ARMY OFFERS 10-DAY LEAVE FOR NEW FATHERS
June 16, 2009
The Army's new paternity leave policy gives fathers additional time to be with their Families when a child is born.
The policy, signed into law under President George W. Bush on Oct. 14, 2008 grants married Soldiers up to 10 consecutive days of non-chargeable administrative leave after the birth of a child.
Maj. Rodney Price, currently with the U.S. Army Inspector General Agency, has spent 23 years in the Army - three as a paratrooper, followed by a tour as Infantry Drill Sergeant before being commissioned as an Adjutant General Officer. He remembers what having a baby was like before this new law.
"When our now nine-year-old daughter, Fiona was born, I was a Battalion S-3. I was only able to take a day-and-a-half off work to be with my wife, who experienced a horrible delivery and was in pain for nearly a year following the birth. I can't tell you how many times since then I've wished I could have been there for her in a more meaningful way. I'm not sure a ten-day paternity leave would have provided everything we needed, but it would have been better than what we got," Price remembered.
Recognizing the importance of Families being together during significant events such as the birth of a child, the Army has developed a flexible paternity leave policy that allows male Soldiers to support their spouses during the joyous, but possibly stressful, time of adjustment following the arrival of a new family member.
This new policy also provides Soldiers returning from deployments uninterrupted time with their child to begin building bonds that will last a lifetime.
The policy allows Soldiers who have taken annual leave in connection with the birth of a child since October 2008 to request up to 10 days of leave be restored/re-credited to their leave account. Soldiers must provide documentation to support their claim (e.g., DA Form 31 or LES) and submit it through the unit S1 or Personnel Administrative Center.
Paternity leave must be taken within 45 days of the child's birth; deployed Soldiers must take the leave within 60 days after returning from deployment. Leave not taken within the established timeframe will be lost.
Single Soldiers who father a child out-of-wedlock are not eligible for paternity leave. For those who adopt, the Army Adoption Program that has its own non-chargeable leave policy of three weeks.
"The first opportunity I had to really bond with Fiona came 18 months later when we PCSd from South Carolina to California and she and I drove across the country together," Price said.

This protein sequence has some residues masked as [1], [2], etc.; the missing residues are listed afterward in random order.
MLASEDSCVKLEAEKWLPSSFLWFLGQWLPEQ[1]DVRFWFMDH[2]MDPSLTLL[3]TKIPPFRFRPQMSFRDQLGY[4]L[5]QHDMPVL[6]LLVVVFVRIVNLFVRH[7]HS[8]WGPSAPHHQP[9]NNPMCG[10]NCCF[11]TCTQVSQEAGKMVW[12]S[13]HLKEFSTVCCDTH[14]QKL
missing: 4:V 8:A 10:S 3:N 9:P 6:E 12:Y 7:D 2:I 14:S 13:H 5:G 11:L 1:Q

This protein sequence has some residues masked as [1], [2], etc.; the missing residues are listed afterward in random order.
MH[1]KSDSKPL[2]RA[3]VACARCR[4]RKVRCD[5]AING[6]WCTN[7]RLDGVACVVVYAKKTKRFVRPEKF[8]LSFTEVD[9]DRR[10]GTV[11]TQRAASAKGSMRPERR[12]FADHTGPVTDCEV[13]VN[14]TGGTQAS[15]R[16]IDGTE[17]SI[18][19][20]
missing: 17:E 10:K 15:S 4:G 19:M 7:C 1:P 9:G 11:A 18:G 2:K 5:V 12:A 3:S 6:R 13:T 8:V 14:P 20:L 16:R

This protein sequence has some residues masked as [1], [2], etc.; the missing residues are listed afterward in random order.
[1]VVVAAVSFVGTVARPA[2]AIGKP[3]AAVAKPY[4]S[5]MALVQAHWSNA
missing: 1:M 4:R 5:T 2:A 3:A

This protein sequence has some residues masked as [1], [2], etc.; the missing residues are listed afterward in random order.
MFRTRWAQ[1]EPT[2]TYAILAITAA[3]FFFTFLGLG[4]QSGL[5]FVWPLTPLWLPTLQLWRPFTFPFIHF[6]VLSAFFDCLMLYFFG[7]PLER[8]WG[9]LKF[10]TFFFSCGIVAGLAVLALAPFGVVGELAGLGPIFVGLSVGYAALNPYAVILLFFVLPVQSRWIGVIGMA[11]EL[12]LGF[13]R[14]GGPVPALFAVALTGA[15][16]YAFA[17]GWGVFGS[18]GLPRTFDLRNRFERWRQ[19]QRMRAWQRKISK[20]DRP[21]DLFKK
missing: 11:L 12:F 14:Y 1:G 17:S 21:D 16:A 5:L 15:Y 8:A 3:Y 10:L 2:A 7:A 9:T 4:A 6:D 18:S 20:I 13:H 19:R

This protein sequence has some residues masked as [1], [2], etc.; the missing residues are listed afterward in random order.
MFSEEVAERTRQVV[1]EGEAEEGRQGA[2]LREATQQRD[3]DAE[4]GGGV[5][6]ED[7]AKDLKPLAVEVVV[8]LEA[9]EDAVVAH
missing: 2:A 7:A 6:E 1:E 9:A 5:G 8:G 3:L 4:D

The story was the same with their second child.
"Our son Shane was born while I was a student at the Defense Language Institute. Again, there was not much opportunity to take time away from the classroom without getting too far behind to recover. Although difficult, this delivery was not as difficult as the first. With support from our Family, we made it through. Again, a ten-day absence to be with my wife and two children would have eased a lot of the stresses in the Family."
Soldiers and officers are encouraged to take advantage of this valuable Family bonding opportunity and supervisors and commanders at all levels should approve paternity leave whenever it is feasible.
Paternity Leave provides greater stability and predictability to Soldiers and their Families. By providing a benefit that is increasingly more common in the civilian sector, the Army is building on its reputation as an organization that takes care of its Families.
The opportunity finally came about for Maj. Price to enjoy the birth of their third child.
"Actually, I had just finished up as aide-de-camp and was on regular leave - seven days after baby Valerie was born, the Army policy for paternity leave was released so I was able to get the paperwork adjusted."
The parental leave provision was put in the 2009 National Defense Authorization Act (NDAA) authorization bill at the urging of the U.S. Navy and with the backing of Sens. James Inhofe, R-Okla., and Claire McCaskill, D-Mo. Until then, none of the services had the authority to grant non-chargeable paternity leave.
"There's no feeling quite like holding your new baby girl. I am really glad that the services are doing more than just talking about supporting our Families. Army Families do a lot for the Army and it's appropriate for the Army to do something to support the Family. Kudos to the folks who helped make this a reality," Price said.